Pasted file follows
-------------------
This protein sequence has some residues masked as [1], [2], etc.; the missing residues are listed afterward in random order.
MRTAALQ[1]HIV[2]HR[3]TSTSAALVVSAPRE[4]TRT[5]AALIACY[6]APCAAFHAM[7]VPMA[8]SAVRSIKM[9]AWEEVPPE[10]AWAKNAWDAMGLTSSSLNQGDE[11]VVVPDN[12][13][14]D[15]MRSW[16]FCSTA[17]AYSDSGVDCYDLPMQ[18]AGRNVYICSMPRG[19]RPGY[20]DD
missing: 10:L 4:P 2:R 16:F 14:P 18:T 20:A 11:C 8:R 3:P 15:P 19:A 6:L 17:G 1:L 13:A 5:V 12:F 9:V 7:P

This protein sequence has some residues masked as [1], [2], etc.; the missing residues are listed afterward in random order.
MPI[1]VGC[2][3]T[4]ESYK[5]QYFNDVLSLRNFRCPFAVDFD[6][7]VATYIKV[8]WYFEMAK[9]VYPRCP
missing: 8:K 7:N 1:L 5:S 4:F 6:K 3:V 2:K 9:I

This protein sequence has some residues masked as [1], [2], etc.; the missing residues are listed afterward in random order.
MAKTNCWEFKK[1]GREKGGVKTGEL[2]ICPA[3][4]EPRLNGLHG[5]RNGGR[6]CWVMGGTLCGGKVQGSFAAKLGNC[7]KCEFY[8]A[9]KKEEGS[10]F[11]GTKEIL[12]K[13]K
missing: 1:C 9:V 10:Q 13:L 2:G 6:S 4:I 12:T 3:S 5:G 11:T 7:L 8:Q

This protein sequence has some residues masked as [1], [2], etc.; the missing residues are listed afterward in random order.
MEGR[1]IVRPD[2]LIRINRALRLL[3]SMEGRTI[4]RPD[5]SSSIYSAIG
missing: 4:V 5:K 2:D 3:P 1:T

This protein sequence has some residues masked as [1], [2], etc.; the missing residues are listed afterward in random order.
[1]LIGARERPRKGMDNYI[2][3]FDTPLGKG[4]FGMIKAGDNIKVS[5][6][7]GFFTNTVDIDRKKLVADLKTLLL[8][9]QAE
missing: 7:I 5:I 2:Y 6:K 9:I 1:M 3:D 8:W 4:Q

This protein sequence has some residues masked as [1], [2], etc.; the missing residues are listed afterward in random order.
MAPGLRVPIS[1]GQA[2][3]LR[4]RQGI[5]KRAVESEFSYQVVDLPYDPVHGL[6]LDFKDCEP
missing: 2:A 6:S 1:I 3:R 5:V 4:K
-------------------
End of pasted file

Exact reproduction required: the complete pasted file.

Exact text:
This protein sequence has some residues masked as [1], [2], etc.; the missing residues are listed afterward in random order.
MRTAALQ[1]HIV[2]HR[3]TSTSAALVVSAPRE[4]TRT[5]AALIACY[6]APCAAFHAM[7]VPMA[8]SAVRSIKM[9]AWEEVPPE[10]AWAKNAWDAMGLTSSSLNQGDE[11]VVVPDN[12][13][14]D[15]MRSW[16]FCSTA[17]AYSDSGVDCYDLPMQ[18]AGRNVYICSMPRG[19]RPGY[20]DD
missing: 10:L 4:P 2:R 16:F 14:P 18:T 20:A 11:C 8:R 3:P 15:P 19:A 6:L 17:G 1:L 13:A 5:V 12:F 9:V 7:P

This protein sequence has some residues masked as [1], [2], etc.; the missing residues are listed afterward in random order.
MPI[1]VGC[2][3]T[4]ESYK[5]QYFNDVLSLRNFRCPFAVDFD[6][7]VATYIKV[8]WYFEMAK[9]VYPRCP
missing: 8:K 7:N 1:L 5:S 4:F 6:K 3:V 2:K 9:I

This protein sequence has some residues masked as [1], [2], etc.; the missing residues are listed afterward in random order.
MAKTNCWEFKK[1]GREKGGVKTGEL[2]ICPA[3][4]EPRLNGLHG[5]RNGGR[6]CWVMGGTLCGGKVQGSFAAKLGNC[7]KCEFY[8]A[9]KKEEGS[10]F[11]GTKEIL[12]K[13]K
missing: 1:C 9:V 10:Q 13:L 2:G 6:S 4:I 12:T 3:S 5:G 11:T 7:L 8:Q

This protein sequence has some residues masked as [1], [2], etc.; the missing residues are listed afterward in random order.
MEGR[1]IVRPD[2]LIRINRALRLL[3]SMEGRTI[4]RPD[5]SSSIYSAIG
missing: 4:V 5:K 2:D 3:P 1:T

This protein sequence has some residues masked as [1], [2], etc.; the missing residues are listed afterward in random order.
[1]LIGARERPRKGMDNYI[2][3]FDTPLGKG[4]FGMIKAGDNIKVS[5][6][7]GFFTNTVDIDRKKLVADLKTLLL[8][9]QAE
missing: 7:I 5:I 2:Y 6:K 9:I 1:M 3:D 8:W 4:Q

This protein sequence has some residues masked as [1], [2], etc.; the missing residues are listed afterward in random order.
MAPGLRVPIS[1]GQA[2][3]LR[4]RQGI[5]KRAVESEFSYQVVDLPYDPVHGL[6]LDFKDCEP
missing: 2:A 6:S 1:I 3:R 5:V 4:K